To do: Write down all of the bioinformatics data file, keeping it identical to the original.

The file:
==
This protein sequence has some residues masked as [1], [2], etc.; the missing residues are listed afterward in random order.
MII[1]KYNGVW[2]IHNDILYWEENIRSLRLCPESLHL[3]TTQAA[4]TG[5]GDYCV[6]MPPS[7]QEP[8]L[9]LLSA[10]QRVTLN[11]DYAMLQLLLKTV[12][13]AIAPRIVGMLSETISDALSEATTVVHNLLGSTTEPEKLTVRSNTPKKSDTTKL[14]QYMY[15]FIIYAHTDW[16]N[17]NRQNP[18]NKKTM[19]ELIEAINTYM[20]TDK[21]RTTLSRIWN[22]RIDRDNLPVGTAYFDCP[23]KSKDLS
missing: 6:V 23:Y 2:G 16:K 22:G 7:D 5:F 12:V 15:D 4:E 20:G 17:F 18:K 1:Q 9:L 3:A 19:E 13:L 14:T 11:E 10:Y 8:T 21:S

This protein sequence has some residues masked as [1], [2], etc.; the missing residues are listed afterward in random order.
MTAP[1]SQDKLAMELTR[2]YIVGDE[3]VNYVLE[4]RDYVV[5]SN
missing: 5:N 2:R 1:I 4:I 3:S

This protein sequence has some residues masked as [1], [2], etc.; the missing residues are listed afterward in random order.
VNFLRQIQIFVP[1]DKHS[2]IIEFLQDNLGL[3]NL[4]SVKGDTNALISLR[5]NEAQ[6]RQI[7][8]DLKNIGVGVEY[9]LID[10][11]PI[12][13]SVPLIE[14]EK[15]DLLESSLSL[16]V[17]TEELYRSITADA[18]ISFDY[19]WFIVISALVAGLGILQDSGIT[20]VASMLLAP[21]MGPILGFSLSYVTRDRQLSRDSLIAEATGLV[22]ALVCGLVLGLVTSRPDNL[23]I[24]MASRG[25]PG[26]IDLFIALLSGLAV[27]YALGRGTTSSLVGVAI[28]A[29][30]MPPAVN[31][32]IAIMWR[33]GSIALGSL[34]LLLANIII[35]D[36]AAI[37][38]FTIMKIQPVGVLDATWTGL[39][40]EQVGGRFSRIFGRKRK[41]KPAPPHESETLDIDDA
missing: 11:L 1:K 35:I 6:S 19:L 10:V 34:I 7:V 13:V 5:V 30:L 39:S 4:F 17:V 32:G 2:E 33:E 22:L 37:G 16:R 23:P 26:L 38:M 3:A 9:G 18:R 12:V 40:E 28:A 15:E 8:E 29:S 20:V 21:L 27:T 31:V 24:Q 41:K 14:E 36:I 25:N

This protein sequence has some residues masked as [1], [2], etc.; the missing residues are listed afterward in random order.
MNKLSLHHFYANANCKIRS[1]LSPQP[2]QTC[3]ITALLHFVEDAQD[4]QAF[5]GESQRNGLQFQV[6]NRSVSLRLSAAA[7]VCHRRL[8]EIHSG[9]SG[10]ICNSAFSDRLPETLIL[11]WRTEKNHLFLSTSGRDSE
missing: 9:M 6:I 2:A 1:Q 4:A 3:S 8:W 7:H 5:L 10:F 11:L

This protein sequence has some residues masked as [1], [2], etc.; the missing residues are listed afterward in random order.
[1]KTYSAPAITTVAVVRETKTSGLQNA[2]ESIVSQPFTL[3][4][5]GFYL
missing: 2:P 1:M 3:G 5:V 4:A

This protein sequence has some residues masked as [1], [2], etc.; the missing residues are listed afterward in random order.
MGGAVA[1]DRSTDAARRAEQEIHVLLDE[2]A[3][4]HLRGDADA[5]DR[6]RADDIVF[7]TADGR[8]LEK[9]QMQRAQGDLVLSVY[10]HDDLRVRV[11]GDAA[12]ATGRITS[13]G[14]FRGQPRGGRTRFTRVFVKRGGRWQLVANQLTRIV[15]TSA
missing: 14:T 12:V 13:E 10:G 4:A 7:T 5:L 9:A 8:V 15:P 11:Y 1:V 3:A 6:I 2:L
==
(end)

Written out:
This protein sequence has some residues masked as [1], [2], etc.; the missing residues are listed afterward in random order.
MII[1]KYNGVW[2]IHNDILYWEENIRSLRLCPESLHL[3]TTQAA[4]TG[5]GDYCV[6]MPPS[7]QEP[8]L[9]LLSA[10]QRVTLN[11]DYAMLQLLLKTV[12][13]AIAPRIVGMLSETISDALSEATTVVHNLLGSTTEPEKLTVRSNTPKKSDTTKL[14]QYMY[15]FIIYAHTDW[16]N[17]NRQNP[18]NKKTM[19]ELIEAINTYM[20]TDK[21]RTTLSRIWN[22]RIDRDNLPVGTAYFDCP[23]KSKDLS
missing: 6:V 23:Y 2:G 16:K 22:G 7:D 5:F 12:V 15:D 4:E 20:G 17:F 18:K 1:Q 9:L 3:A 19:E 13:L 14:T 11:E 10:Y 8:T 21:S

This protein sequence has some residues masked as [1], [2], etc.; the missing residues are listed afterward in random order.
MTAP[1]SQDKLAMELTR[2]YIVGDE[3]VNYVLE[4]RDYVV[5]SN
missing: 5:N 2:R 1:I 4:I 3:S

This protein sequence has some residues masked as [1], [2], etc.; the missing residues are listed afterward in random order.
VNFLRQIQIFVP[1]DKHS[2]IIEFLQDNLGL[3]NL[4]SVKGDTNALISLR[5]NEAQ[6]RQI[7][8]DLKNIGVGVEY[9]LID[10][11]PI[12][13]SVPLIE[14]EK[15]DLLESSLSL[16]V[17]TEELYRSITADA[18]ISFDY[19]WFIVISALVAGLGILQDSGIT[20]VASMLLAP[21]MGPILGFSLSYVTRDRQLSRDSLIAEATGLV[22]ALVCGLVLGLVTSRPDNL[23]I[24]MASRG[25]PG[26]IDLFIALLSGLAV[27]YALGRGTTSSLVGVAI[28]A[29][30]MPPAVN[31][32]IAIMWR[33]GSIALGSL[34]LLLANIII[35]D[36]AAI[37][38]FTIMKIQPVGVLDATWTGL[39][40]EQVGGRFSRIFGRKRK[41]KPAPPHESETLDIDDA
missing: 11:L 1:K 35:I 6:S 19:L 10:V 34:I 7:V 13:V 5:V 30:L 39:S 4:F 17:V 32:G 2:E 33:E 22:L 37:G 16:R 23:P 26:L 38:M 3:A 9:G 18:R 12:V 40:E 28:A 15:E 8:E 29:S 20:V 21:L 27:T 31:V 24:Q 41:K 14:E 36:I 25:N

This protein sequence has some residues masked as [1], [2], etc.; the missing residues are listed afterward in random order.
MNKLSLHHFYANANCKIRS[1]LSPQP[2]QTC[3]ITALLHFVEDAQD[4]QAF[5]GESQRNGLQFQV[6]NRSVSLRLSAAA[7]VCHRRL[8]EIHSG[9]SG[10]ICNSAFSDRLPETLIL[11]WRTEKNHLFLSTSGRDSE
missing: 9:M 6:I 2:A 1:Q 4:A 3:S 8:W 7:H 5:L 10:F 11:L

This protein sequence has some residues masked as [1], [2], etc.; the missing residues are listed afterward in random order.
[1]KTYSAPAITTVAVVRETKTSGLQNA[2]ESIVSQPFTL[3][4][5]GFYL
missing: 2:P 1:M 3:G 5:V 4:A

This protein sequence has some residues masked as [1], [2], etc.; the missing residues are listed afterward in random order.
MGGAVA[1]DRSTDAARRAEQEIHVLLDE[2]A[3][4]HLRGDADA[5]DR[6]RADDIVF[7]TADGR[8]LEK[9]QMQRAQGDLVLSVY[10]HDDLRVRV[11]GDAA[12]ATGRITS[13]G[14]FRGQPRGGRTRFTRVFVKRGGRWQLVANQLTRIV[15]TSA
missing: 14:T 12:V 13:E 10:G 4:A 7:T 5:L 9:A 8:V 15:P 11:Y 1:V 3:A 6:I 2:L